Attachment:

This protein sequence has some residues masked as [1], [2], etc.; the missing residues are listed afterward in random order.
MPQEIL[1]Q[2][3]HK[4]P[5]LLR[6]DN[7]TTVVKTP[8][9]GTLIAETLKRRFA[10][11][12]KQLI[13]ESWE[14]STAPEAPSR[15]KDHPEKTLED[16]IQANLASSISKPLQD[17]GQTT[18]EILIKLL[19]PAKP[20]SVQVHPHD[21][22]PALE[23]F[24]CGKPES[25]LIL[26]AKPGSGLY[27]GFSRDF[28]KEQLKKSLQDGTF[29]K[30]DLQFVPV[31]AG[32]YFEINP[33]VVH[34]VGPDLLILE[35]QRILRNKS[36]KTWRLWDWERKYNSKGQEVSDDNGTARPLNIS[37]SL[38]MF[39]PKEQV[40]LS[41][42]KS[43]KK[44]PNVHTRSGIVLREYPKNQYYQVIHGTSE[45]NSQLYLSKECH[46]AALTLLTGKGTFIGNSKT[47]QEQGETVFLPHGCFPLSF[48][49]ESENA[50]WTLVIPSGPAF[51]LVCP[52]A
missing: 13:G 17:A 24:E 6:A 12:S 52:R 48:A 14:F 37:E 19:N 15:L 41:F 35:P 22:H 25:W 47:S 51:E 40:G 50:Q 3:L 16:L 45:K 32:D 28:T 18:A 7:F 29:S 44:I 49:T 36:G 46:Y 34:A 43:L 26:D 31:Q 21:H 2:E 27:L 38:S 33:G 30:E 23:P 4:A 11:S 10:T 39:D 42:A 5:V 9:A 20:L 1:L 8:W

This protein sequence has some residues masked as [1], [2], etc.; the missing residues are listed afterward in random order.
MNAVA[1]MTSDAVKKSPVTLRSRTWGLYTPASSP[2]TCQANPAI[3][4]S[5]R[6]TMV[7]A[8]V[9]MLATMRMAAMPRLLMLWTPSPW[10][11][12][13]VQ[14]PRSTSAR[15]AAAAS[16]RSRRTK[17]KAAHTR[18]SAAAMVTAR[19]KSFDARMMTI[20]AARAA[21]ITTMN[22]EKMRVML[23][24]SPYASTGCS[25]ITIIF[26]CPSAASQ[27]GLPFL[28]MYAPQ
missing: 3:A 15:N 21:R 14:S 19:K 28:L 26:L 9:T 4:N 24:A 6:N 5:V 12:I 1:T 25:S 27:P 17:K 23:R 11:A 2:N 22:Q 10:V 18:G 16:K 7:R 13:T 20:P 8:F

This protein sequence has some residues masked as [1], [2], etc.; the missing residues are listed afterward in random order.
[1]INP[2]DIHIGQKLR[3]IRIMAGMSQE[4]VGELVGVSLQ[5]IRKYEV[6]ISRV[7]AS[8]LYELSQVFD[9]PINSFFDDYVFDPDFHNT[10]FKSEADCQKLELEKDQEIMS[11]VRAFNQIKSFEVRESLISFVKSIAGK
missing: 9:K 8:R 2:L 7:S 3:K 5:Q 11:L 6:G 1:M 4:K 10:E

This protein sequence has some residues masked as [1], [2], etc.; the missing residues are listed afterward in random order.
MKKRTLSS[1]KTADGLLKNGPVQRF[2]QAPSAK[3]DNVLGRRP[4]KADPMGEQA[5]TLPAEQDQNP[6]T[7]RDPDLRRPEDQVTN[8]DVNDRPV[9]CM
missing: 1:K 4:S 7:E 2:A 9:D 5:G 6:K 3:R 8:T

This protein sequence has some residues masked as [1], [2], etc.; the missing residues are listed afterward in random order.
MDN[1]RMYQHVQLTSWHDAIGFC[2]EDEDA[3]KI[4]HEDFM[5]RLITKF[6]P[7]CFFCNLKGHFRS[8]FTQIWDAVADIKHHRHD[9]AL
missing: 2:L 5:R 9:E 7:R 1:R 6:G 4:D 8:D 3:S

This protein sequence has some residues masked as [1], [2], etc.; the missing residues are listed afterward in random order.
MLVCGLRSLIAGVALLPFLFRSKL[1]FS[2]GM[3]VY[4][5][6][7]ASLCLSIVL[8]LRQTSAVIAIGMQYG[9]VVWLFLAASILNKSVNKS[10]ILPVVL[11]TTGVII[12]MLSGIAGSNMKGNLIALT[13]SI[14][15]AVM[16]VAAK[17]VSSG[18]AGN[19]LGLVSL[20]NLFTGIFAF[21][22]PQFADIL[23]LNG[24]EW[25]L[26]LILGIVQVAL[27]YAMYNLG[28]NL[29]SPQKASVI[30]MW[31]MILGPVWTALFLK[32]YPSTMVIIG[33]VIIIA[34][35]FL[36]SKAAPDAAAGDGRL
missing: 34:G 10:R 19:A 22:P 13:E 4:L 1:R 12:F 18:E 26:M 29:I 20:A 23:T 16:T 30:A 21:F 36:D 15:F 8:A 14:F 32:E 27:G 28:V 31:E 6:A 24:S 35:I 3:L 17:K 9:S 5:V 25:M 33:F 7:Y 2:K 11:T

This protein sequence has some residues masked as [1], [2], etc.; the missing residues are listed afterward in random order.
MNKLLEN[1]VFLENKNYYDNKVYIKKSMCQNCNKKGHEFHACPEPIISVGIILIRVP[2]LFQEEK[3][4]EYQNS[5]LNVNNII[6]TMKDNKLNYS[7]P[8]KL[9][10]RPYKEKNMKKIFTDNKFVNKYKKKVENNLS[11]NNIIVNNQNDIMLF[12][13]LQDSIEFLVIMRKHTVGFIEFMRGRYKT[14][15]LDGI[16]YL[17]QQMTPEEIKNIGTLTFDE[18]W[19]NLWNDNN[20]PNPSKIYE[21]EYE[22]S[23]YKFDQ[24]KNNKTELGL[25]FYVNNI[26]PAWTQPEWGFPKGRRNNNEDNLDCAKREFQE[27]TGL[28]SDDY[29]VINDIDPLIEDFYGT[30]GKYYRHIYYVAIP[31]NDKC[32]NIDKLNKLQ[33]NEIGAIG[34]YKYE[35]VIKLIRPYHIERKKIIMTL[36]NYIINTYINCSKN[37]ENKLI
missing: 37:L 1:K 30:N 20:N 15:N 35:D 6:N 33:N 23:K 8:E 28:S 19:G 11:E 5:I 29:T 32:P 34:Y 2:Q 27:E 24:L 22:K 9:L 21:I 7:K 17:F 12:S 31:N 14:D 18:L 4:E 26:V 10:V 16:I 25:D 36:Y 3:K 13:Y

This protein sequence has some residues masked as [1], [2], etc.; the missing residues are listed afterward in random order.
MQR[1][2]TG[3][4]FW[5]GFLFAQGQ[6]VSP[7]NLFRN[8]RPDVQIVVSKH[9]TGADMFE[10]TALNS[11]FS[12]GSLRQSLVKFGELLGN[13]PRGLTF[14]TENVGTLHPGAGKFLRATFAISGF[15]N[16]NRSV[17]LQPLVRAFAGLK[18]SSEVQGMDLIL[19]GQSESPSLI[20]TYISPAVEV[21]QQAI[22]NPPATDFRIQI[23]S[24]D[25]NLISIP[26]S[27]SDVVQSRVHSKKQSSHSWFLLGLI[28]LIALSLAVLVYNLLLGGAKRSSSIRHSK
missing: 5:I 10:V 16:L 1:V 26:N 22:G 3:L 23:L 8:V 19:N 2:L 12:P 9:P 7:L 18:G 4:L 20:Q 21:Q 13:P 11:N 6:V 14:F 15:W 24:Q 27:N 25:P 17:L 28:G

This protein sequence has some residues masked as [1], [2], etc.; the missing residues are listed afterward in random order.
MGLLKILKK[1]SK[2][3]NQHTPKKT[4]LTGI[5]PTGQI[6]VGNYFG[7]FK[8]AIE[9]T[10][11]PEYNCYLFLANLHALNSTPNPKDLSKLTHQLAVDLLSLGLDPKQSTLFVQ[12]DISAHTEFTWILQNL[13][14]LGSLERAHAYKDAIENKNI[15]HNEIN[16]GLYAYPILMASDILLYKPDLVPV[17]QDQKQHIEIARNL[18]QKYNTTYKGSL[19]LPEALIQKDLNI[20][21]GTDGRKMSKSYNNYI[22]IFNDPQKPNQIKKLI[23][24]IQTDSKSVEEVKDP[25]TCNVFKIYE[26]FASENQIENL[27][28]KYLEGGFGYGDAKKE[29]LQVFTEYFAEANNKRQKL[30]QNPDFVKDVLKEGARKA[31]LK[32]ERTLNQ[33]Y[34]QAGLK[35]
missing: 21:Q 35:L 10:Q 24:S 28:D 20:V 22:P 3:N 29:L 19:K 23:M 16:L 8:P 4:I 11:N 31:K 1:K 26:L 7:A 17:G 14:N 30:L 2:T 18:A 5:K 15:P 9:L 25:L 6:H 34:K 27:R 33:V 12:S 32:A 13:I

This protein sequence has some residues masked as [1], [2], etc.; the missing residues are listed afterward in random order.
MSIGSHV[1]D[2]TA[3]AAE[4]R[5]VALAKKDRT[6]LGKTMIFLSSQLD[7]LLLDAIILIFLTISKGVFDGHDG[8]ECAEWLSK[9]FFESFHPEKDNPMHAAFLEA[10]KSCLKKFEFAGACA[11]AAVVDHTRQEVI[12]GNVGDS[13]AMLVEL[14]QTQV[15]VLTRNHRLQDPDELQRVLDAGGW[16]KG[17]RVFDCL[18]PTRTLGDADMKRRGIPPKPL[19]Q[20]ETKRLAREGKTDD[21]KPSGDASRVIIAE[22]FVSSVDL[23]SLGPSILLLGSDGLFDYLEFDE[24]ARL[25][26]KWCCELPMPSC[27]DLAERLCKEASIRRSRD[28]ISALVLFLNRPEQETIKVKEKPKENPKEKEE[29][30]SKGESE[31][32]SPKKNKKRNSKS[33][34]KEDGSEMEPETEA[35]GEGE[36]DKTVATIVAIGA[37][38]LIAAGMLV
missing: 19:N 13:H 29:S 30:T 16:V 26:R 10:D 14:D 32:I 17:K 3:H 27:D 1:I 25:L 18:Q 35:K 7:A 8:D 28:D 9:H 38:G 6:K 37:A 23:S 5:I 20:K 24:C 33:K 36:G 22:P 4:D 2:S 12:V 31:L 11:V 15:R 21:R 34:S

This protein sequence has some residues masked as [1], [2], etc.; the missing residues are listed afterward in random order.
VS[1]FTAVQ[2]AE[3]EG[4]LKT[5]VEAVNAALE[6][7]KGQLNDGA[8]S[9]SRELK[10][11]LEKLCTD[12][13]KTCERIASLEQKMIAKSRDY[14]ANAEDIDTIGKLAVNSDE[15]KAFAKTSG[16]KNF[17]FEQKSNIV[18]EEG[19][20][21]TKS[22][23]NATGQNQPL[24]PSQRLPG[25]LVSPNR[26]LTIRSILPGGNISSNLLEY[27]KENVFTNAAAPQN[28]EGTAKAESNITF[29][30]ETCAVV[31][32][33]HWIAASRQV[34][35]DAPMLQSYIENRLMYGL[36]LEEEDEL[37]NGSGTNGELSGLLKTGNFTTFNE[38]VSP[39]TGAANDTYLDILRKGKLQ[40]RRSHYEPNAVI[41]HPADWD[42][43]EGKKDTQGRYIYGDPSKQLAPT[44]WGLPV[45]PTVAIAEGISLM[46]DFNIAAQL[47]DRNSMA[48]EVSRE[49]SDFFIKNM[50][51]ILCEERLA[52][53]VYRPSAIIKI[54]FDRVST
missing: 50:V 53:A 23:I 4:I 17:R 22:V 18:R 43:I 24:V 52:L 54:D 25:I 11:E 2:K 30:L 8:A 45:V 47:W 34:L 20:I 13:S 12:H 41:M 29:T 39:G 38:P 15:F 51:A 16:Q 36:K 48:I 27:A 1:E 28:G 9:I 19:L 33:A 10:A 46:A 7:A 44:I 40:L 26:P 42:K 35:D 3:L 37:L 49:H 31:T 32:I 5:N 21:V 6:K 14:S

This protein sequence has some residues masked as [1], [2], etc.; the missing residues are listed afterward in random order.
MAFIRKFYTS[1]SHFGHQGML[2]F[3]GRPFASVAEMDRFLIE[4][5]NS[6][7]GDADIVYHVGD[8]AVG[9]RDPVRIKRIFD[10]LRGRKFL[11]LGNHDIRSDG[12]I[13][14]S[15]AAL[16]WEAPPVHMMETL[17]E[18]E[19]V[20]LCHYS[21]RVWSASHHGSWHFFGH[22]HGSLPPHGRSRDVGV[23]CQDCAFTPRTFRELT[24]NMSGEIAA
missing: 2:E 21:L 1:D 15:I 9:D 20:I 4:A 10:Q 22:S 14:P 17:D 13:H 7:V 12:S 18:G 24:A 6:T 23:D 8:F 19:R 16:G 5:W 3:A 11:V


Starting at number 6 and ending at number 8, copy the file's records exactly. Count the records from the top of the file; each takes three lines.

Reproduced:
This protein sequence has some residues masked as [1], [2], etc.; the missing residues are listed afterward in random order.
MLVCGLRSLIAGVALLPFLFRSKL[1]FS[2]GM[3]VY[4][5][6][7]ASLCLSIVL[8]LRQTSAVIAIGMQYG[9]VVWLFLAASILNKSVNKS[10]ILPVVL[11]TTGVII[12]MLSGIAGSNMKGNLIALT[13]SI[14][15]AVM[16]VAAK[17]VSSG[18]AGN[19]LGLVSL[20]NLFTGIFAF[21][22]PQFADIL[23]LNG[24]EW[25]L[26]LILGIVQVAL[27]YAMYNLG[28]NL[29]SPQKASVI[30]MW[31]MILGPVWTALFLK[32]YPSTMVIIG[33]VIIIA[34][35]FL[36]SKAAPDAAAGDGRL
missing: 34:G 10:R 19:A 22:P 13:E 4:L 1:R 12:F 18:E 26:M 29:I 20:A 23:T 16:T 30:A 21:F 36:D 15:F 8:A 14:F 32:E 27:G 28:V 31:E 6:A 24:S 35:I 3:L 17:K 9:S 5:V 25:M 33:F 7:Y 2:K 11:T

This protein sequence has some residues masked as [1], [2], etc.; the missing residues are listed afterward in random order.
MNKLLEN[1]VFLENKNYYDNKVYIKKSMCQNCNKKGHEFHACPEPIISVGIILIRVP[2]LFQEEK[3][4]EYQNS[5]LNVNNII[6]TMKDNKLNYS[7]P[8]KL[9][10]RPYKEKNMKKIFTDNKFVNKYKKKVENNLS[11]NNIIVNNQNDIMLF[12][13]LQDSIEFLVIMRKHTVGFIEFMRGRYKT[14][15]LDGI[16]YL[17]QQMTPEEIKNIGTLTFDE[18]W[19]NLWNDNN[20]PNPSKIYE[21]EYE[22]S[23]YKFDQ[24]KNNKTELGL[25]FYVNNI[26]PAWTQPEWGFPKGRRNNNEDNLDCAKREFQE[27]TGL[28]SDDY[29]VINDIDPLIEDFYGT[30]GKYYRHIYYVAIP[31]NDKC[32]NIDKLNKLQ[33]NEIGAIG[34]YKYE[35]VIKLIRPYHIERKKIIMTL[36]NYIINTYINCSKN[37]ENKLI
missing: 37:L 1:K 30:N 20:N 15:N 35:D 6:N 33:N 23:K 8:E 28:S 19:G 11:E 5:I 29:T 32:P 34:Y 2:Q 27:E 24:L 22:K 9:L 21:I 7:K 17:F 12:S 31:N 14:D 18:L 4:E 26:V 10:V 16:I 25:D 36:Y 3:K 13:Y

This protein sequence has some residues masked as [1], [2], etc.; the missing residues are listed afterward in random order.
MQR[1][2]TG[3][4]FW[5]GFLFAQGQ[6]VSP[7]NLFRN[8]RPDVQIVVSKH[9]TGADMFE[10]TALNS[11]FS[12]GSLRQSLVKFGELLGN[13]PRGLTF[14]TENVGTLHPGAGKFLRATFAISGF[15]N[16]NRSV[17]LQPLVRAFAGLK[18]SSEVQGMDLIL[19]GQSESPSLI[20]TYISPAVEV[21]QQAI[22]NPPATDFRIQI[23]S[24]D[25]NLISIP[26]S[27]SDVVQSRVHSKKQSSHSWFLLGLI[28]LIALSLAVLVYNLLLGGAKRSSSIRHSK
missing: 5:I 10:V 16:L 1:V 26:N 22:G 3:L 23:L 8:V 19:N 2:L 12:P 9:P 7:L 18:G 4:L 20:Q 21:Q 13:P 11:N 6:V 14:F 15:W 24:Q 27:N 25:P 17:L 28:G